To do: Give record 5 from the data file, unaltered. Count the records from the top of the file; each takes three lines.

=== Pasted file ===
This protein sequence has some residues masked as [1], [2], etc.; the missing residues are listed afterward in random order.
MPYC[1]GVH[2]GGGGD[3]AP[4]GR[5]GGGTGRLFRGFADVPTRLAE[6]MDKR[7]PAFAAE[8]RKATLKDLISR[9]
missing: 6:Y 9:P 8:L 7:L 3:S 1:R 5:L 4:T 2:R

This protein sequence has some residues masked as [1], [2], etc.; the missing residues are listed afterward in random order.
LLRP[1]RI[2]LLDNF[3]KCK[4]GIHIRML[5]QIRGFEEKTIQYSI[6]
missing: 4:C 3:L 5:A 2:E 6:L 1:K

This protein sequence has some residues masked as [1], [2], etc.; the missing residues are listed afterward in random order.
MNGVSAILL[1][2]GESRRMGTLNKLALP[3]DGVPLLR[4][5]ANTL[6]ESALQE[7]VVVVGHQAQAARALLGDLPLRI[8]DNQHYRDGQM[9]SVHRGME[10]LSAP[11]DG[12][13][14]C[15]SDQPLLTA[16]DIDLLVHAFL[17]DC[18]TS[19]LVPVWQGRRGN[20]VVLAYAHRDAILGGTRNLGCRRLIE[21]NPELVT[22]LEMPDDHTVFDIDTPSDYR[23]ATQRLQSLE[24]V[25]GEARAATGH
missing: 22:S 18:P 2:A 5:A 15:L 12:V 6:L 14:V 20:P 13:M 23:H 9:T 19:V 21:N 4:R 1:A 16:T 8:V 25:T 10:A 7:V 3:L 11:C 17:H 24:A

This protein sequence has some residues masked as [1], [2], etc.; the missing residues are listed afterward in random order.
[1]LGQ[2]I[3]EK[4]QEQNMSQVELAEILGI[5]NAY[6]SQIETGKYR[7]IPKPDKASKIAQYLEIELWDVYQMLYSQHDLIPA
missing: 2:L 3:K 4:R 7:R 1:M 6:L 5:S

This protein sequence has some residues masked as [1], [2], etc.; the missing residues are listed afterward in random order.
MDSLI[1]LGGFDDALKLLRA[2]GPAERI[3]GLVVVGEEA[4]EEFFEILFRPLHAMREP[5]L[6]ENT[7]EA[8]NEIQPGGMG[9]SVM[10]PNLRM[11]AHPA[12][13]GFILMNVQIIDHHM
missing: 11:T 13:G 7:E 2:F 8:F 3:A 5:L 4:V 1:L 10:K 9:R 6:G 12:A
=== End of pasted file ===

This protein sequence has some residues masked as [1], [2], etc.; the missing residues are listed afterward in random order.
MDSLI[1]LGGFDDALKLLRA[2]GPAERI[3]GLVVVGEEA[4]EEFFEILFRPLHAMREP[5]L[6]ENT[7]EA[8]NEIQPGGMG[9]SVM[10]PNLRM[11]AHPA[12][13]GFILMNVQIIDHHM
missing: 11:T 13:G 7:E 2:F 8:F 3:A 5:L 4:V 1:L 10:K 9:R 6:G 12:A